By Andrea Louise Thomas Photos Yanni
According to Kylie Robertson, Managing Director at Conservation Collective, an indigenous plant nursery in Somerville, it is possible to regenerate the local environment and mitigate biodiversity loss right from our own backyards. This is refreshingly optimistic considering that only 18% of the Peninsula’s native vegetation remains and much of that is highly degraded. Still, Kylie believes, with knowledge and effort, positive change is possible and the nursery has the plants to achieve it.
Truly unique in its biodiversity, the Mornington Peninsula needs protection to stop species endangerment, or worse, extinction. Now is the time to learn about indigenous species and start planting them so future generations can enjoy the Peninsula as it ought to be. Historically, the area would have been an unbridled natural paradise teeming with unique flora and fauna. Sadly, some species are now extinct, but the remainder needs support through weed control and sometimes revegetation.
Mornington Peninsula Shire has an excellent local native plant guide on their website that makes it easy to know what to grow in each unique region of the Peninsula. Choosing to grow indigenous plants regenerates regional biodiversity bringing all the right fauna, who in turn, do their part in nature’s cycle.
At Conservation Collective, Kylie and her crew not only work in bushland restoration and indigenous plant propagation, but they have started teaching workshops on it too. The property has a purpose-built classroom where staff share their extensive knowledge and tell stories of success having seen first-hand, the impacts of revegetation on conservation projects, hence, Kylie’s sense of optimism.
Kylie has worked in the conservation industry her whole career. She has a degree in Environmental Science (Charles Sturt University, Wagga, Wagga), a Certificate II in Conservation and Land Management (North Melbourne Institute of Technology) and a Graduate Diploma in Education (Deakin University) amongst others. She teaches Conservation and Ecosystem Management as a sessional teacher at Swinburne University and at Chisolm before that.
Growing up in Albury, rural NSW, was fundamental to Kylie’s connection to nature. She spent a lot of time outdoors as a child. Her stepdad was a science teacher, who made a point of identifying things in the natural environment. This sparked Kylie’s interest in studying science in high school. Her family also camped a lot. Being in nature was a big part of their lives.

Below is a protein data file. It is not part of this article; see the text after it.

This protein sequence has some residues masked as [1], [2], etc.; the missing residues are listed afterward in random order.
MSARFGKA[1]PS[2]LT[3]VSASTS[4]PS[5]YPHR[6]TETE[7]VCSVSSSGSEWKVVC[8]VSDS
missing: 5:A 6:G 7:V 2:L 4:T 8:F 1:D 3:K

Kylie was amazed to learn that 70% of today’s parents would have spent time in nature as children, but only 18% of their kids would have done the same. “Kids need green time instead of screen time. Being in nature provides so many benefits from boosting the immune system to improved mental health. It’s the best kind of mindfulness,” she says.
After finishing her degree, Kylie moved to St Kilda to work with Earthcare. Their slogan, ‘I do what I can where I am.’ really stuck with here. It became the driving force behind her work. A traineeship with Naturelinks, a company that specialises in bushland conservation, restoration and revegetation early in her career was so enriching, she ended up staying for ten years. “It’s so satisfying and exciting to see a restored area come back to life,” she says.
Now her own team at Conservation Collective feels that same satisfaction.
In 2004, Kylie and her then partner, started a new business called SEEDS Bushland Restoration providing weed control and restoration services predominantly for councils and Parks Victoria. Clients usually provided the plants, but SEEDS staff started growing plants in their own backyards as some species couldn’t be sourced elsewhere.
In 2016, the nursery part of SEEDs became Conservation Collective. Both businesses now operate out of the same property. Conservation Collective has been growing exponentially. It has taken a lot of time and effort to grow the plants. They now have about 350 species. Lots are grown for seed production and many are collected from wild populations.
“Peninsula residents have a vital role to play in helping maintain biodiversity. The threatened species advisory list states that 63% of native Victorian plants are threatened, but each person can help reverse that by planting any of the hundreds of indigenous plants that attract the right insects, birds and mammals native to the area,” she says. Get planting!